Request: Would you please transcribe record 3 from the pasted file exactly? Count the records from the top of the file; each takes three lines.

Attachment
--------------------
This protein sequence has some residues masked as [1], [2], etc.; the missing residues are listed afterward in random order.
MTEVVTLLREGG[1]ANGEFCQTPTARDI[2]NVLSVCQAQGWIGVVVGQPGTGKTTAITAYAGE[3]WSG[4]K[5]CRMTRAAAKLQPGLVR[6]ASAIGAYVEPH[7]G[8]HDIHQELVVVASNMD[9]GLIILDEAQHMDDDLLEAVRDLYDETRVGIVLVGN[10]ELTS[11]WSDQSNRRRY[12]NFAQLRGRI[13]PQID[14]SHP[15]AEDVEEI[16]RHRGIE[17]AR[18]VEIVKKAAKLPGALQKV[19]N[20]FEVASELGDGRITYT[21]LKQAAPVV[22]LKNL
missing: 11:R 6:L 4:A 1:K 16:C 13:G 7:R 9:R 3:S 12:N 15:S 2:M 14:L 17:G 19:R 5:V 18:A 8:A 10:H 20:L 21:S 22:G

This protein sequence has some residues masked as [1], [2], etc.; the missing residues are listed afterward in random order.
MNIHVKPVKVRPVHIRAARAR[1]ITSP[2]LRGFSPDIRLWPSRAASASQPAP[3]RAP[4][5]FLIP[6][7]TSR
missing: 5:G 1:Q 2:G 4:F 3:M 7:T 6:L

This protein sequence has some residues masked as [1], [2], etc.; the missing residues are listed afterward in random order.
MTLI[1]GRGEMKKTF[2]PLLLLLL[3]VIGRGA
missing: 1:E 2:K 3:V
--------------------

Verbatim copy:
This protein sequence has some residues masked as [1], [2], etc.; the missing residues are listed afterward in random order.
MTLI[1]GRGEMKKTF[2]PLLLLLL[3]VIGRGA
missing: 1:E 2:K 3:V